Kaieteur News- The decision of the government to allow a quota of 6,000 persons to attend the cricket matches is mind-boggling. Even more perplexing is the targeting of Trinidadians, in the COVID-19 regulations published recently.
Reports in the media indicate that the government is allowing fully vaccinated persons to attend the 3 T20 cricket matches to be hosted in Guyana and featuring the West Indies and Pakistan on July 31, August 1 and August 3.
This is a crazy decision. To allow as many as 6,000 persons into a single venue, at a time when the pandemic is still raging, is simply incomprehensible.
Many of the matches in Euro 2020 were hosted in empty stadiums in Europe even though the host countries have a greater percentage of their populations vaccinated than Guyana. The Tokyo Olympics is playing to empty stadiums even though the number of new infections per capita in Japan is far less than what is occurring in Guyana. In fact, Japan’s per capita death rate of more than five times lower than Guyana and its infections per every million of its population is almost five times less than Guyana’s.
It would be interesting to know what metric formula the Guyana government used to decide to arrive at the decision to permit 40 percent attendance maximum for the cricket matches. It would be even more interesting to know on whose advice this decision was made.
Cricket matches, involving the West Indies, have all much lowered the COVID-19 infection and death rates because only limited spectators were allowed to see the matches at some venues, not all.
When it comes to the pandemic, fortune does not favour the brave. And the government of Guyana has taken not a brave but a reckless decision to allow spectators at the matches, and at a time when the rate of infections remains high.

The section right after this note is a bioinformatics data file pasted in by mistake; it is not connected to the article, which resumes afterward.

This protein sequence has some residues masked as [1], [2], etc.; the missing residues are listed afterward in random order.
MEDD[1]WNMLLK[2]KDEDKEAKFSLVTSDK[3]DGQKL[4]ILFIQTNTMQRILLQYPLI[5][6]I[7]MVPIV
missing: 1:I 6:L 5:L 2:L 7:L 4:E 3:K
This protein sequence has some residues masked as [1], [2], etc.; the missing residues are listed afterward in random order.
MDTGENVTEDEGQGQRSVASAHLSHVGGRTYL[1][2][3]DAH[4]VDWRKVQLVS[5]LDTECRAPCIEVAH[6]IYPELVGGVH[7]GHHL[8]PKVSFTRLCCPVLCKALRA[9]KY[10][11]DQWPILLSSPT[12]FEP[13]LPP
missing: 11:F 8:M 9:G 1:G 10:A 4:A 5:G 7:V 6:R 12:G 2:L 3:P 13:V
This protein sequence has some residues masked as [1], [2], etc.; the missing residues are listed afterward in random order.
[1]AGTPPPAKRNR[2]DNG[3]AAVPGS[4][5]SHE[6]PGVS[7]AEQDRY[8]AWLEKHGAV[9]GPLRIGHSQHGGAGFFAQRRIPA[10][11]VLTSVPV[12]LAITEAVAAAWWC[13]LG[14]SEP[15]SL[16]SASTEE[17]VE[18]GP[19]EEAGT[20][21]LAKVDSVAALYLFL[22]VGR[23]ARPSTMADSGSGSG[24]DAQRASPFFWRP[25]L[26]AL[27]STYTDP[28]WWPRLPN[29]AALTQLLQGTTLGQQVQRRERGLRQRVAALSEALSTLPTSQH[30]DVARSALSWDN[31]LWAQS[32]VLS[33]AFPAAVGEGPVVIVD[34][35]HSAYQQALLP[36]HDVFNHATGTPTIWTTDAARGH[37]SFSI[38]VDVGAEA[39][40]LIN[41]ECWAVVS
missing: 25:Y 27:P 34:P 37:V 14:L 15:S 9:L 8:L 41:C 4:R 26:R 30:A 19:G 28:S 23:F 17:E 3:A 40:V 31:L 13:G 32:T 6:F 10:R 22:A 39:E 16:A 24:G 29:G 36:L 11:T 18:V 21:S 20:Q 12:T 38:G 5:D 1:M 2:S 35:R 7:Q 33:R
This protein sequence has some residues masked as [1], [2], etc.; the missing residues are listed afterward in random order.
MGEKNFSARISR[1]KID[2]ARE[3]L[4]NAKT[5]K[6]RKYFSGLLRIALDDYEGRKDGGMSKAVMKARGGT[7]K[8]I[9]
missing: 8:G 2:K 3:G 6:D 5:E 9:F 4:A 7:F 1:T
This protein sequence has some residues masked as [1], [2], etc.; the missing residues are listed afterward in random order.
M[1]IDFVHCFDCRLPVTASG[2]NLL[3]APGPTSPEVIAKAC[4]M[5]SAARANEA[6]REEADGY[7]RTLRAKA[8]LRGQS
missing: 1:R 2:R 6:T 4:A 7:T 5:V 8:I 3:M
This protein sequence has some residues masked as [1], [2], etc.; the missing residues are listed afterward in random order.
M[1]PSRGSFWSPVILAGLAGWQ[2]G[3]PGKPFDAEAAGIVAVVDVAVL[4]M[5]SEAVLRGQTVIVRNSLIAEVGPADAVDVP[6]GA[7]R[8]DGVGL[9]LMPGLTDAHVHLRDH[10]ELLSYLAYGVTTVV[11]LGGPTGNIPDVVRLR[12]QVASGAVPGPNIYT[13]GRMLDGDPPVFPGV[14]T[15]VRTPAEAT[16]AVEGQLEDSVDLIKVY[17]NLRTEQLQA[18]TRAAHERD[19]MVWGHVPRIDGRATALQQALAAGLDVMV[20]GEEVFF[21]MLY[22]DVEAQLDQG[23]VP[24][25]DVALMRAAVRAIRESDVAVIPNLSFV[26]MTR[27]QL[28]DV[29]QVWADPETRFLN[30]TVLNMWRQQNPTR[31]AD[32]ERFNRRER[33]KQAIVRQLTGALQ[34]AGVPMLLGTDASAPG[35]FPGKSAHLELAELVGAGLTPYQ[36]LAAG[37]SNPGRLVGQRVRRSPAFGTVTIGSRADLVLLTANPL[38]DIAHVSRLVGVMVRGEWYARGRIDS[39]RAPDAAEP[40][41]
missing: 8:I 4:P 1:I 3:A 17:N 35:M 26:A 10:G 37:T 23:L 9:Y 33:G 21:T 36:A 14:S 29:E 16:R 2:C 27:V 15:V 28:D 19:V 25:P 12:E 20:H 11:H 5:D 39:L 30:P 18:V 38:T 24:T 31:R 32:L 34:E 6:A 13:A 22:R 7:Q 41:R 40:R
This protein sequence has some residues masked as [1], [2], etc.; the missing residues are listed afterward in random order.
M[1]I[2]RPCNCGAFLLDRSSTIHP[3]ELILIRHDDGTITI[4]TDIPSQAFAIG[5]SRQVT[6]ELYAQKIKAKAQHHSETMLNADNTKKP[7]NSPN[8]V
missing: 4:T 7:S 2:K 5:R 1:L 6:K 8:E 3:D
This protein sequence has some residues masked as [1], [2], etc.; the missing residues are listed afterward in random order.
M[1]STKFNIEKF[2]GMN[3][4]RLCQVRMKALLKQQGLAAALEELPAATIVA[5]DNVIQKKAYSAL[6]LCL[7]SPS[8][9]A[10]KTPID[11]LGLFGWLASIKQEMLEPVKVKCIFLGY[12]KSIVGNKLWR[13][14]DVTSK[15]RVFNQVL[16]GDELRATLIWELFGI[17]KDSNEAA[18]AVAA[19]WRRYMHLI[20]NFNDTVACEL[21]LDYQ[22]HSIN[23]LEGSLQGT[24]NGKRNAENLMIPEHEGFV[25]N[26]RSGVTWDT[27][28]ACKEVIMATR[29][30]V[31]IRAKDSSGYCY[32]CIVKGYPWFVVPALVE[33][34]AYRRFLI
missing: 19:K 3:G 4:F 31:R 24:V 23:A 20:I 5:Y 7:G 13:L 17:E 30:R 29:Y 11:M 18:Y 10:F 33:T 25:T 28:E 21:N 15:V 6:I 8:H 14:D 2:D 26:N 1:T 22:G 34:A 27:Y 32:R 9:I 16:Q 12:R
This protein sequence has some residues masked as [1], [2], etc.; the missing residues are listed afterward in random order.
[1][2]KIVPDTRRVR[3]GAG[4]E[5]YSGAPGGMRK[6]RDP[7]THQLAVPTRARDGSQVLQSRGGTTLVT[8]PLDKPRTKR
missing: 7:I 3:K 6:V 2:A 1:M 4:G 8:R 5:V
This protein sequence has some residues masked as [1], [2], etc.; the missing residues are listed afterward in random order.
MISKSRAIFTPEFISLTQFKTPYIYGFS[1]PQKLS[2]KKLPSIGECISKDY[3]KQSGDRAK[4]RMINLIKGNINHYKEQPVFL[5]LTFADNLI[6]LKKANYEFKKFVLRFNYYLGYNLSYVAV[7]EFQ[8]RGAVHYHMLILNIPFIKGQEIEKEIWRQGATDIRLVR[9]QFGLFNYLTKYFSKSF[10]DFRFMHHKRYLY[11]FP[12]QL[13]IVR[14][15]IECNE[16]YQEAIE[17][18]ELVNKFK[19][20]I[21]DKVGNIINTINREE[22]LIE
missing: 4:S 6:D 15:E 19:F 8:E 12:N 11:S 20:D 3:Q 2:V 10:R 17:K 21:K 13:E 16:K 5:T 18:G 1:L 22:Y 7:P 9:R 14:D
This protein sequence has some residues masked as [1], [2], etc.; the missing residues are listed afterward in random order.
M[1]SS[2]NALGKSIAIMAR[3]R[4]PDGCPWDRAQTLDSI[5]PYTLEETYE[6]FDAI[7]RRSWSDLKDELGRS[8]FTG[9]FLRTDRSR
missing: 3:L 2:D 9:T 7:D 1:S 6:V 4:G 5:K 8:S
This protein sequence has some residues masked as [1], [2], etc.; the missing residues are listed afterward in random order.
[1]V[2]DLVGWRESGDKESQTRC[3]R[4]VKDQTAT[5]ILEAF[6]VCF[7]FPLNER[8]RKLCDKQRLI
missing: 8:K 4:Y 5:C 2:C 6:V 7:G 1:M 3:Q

While it is true that active cases are falling in Guyana, the positivity rate remains alarmingly high and in excess of 10 percent which is a measure of inadequate levels of testing. Therefore, the real number of cases may be far higher than what the numbers suggest.
The number of persons dying spiked a few months ago and has been declining but it still way too high for comfort. In fact, the total number of persons who have died this month is far higher than December 2020, January 2021 and February 2021 combined.
Active cases are declining. But are still more than three times higher than they were on January 4 of this year when the present surge began. And at that time, no public events were being allowed.
Fully vaccinated spectators will be allowed up to a quota of 40 percent of the National Stadium’s 15,000 capacity. Therefore, as many as 6,000 have the opportunity to watch the matches.
While as many as 6,000 can now assemble for each of the matches, the emergency regulations prohibit a few dozen persons from attending the cinemas or from going to the creek or from going to wedding reception or even a wake.
But if the hosting of the cricket matches was not cause enough for surprise, imagine the shock to read reports that persons travelling from Trinidad and Tobago, except children, will be required to be fully vaccinated. This requirement has been instituted as part of the civil aviation safety regulations.
Why has Trinidad and Tobago been singled out for such special treatment? Surely, if Guyana wants to protect its citizens from imported cases of the coronavirus, a stronger case can be made out for similar impositions on persons from the United States, India, Britain, Brazil, Colombia and Indonesia, which are all experiencing a surge of cases. And in the Caribbean, Jamaica has a far greater number of cases and deaths than Guyana.
It would appear that this regulation, by being aimed specifically at persons travelling from Trinidad and Tobago, is discriminatory and therefore in breach of Guyana’s treaty obligations under the Revised Treaty of Chaguaramas. No special case has been established to justify this measure.
The Government of Trinidad and Tobago should retaliate and demand that any Guyanese landing on its soil, whether transit or disembarking, should be fully vaccinated. As for the cricket, the West Indies Cricket Board should reconsider bringing any matches to a country, which since January has failed to make any meaningful impact on the pandemic.
(The views expressed in this article are those of the author and do not necessarily reflect the opinions of this newspaper.)
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